JulyAugust 2021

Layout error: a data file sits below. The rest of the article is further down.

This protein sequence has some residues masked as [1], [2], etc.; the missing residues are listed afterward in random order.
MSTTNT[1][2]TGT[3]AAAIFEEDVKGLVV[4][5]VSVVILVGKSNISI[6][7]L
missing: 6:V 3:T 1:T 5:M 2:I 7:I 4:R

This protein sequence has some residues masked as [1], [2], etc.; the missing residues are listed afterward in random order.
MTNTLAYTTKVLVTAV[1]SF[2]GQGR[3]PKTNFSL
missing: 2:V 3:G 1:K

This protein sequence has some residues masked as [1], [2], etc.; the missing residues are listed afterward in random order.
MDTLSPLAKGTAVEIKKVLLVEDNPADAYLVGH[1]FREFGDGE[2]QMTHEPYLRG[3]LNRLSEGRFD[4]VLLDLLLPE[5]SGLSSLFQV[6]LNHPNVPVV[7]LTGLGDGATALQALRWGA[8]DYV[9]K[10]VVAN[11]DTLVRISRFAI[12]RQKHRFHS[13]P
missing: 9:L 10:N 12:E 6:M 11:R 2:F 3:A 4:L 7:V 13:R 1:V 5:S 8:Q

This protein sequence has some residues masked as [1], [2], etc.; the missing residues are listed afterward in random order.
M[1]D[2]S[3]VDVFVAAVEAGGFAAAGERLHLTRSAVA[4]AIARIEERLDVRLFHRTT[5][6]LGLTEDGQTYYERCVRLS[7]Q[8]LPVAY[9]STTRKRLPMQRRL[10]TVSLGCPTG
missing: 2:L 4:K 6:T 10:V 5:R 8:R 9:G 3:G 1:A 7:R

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Spudman • July/August 2021 35 Q&A WITH David Holm David Holm has had a significant impact on the quality of potato varieties available to growers today. For 43 years, Holm has led the breeding program at Colorado State University, where he's helped develop nearly three dozen varieties in production and collaborated on another 20-plus. Holm is about to call it a career, but his impact will continue for decades to come. Spudman7 KNOW SOMEONE WHO SHOULD BE FEATURED? Email Zeke Jennings at [email protected] or call 616-520-2159 1 Po tato farming is a big par t of the culture in southeastern Idaho. Did you know early on that you wanted to work with po tatoes? There were a lot of things that pushed me toward having a career working with potatoes. Being raised on a potato farm in Southeast Idaho was just one of them. Probably the most influential were my dad and grandfather. Also, a seventh-grade science teacher encouraged our class to start thinking about potential careers. I enjoyed science and coupling that with my dad and grandfather's interest in trying new potato varieties, it helped my career start to gain vision. I decided that potato research was what I wanted to do. 2 Af ter ge t ting your undergrad and master's degrees from UI, you moved to a Ph.D. program at Minneso ta. What at trac ted you to that? As I was nearing the completion of my master's degree, I started applying to various universities to do a Ph.D. program. The University of Minnesota was on the list. They had very good potato research programs. When I was offered an assistantship, I knew that was where I needed to go. It was a great experience for me. 3 What would be a project or two from your career that you feel especially proud of ? The overarching project for my career was potato breeding. Over the last 43 years, my program developed 33 new varieties, including clonal selections and cooperated with other universities and agencies in developing another 21 varieties. All of the potato market classes are represented by these varieties. I also have had the opportunity to work with several great collaborators in the study of health promoting traits of potato. We released Purple Majesty in 2005. Its health- promoting attributes are more studied than most any other potato in the world. 4 What have been the biggest advancements in po tato breeding during your career? Collectively, anything related to molecular breeding of potatoes has been a major advancement. Poised to be another major advancement is diploid breeding of potatoes. Time will tell! 5 What is the most common desired trait you hear from growers they want in newer varie ties? Disease resistance is commonly mentioned. Usually mentioned is resistance to PVY, soft rot, tobacco rattle virus and potato mop-top virus. 6 What do you enjoy doing away from work? Gardening, yard work and flying my wife's drone. We also enjoy visiting our children and grandchildren. I also enjoy being involved in the San Luis Valley Regional Science Fair and Colorado Science and Engineering Fair. 7 What is your favorite way to eat po tatoes? I like to eat potatoes in virtually every form and method of preparation. For me, it is mostly a function of variety attributes and what methods of preparation they are best suited for.

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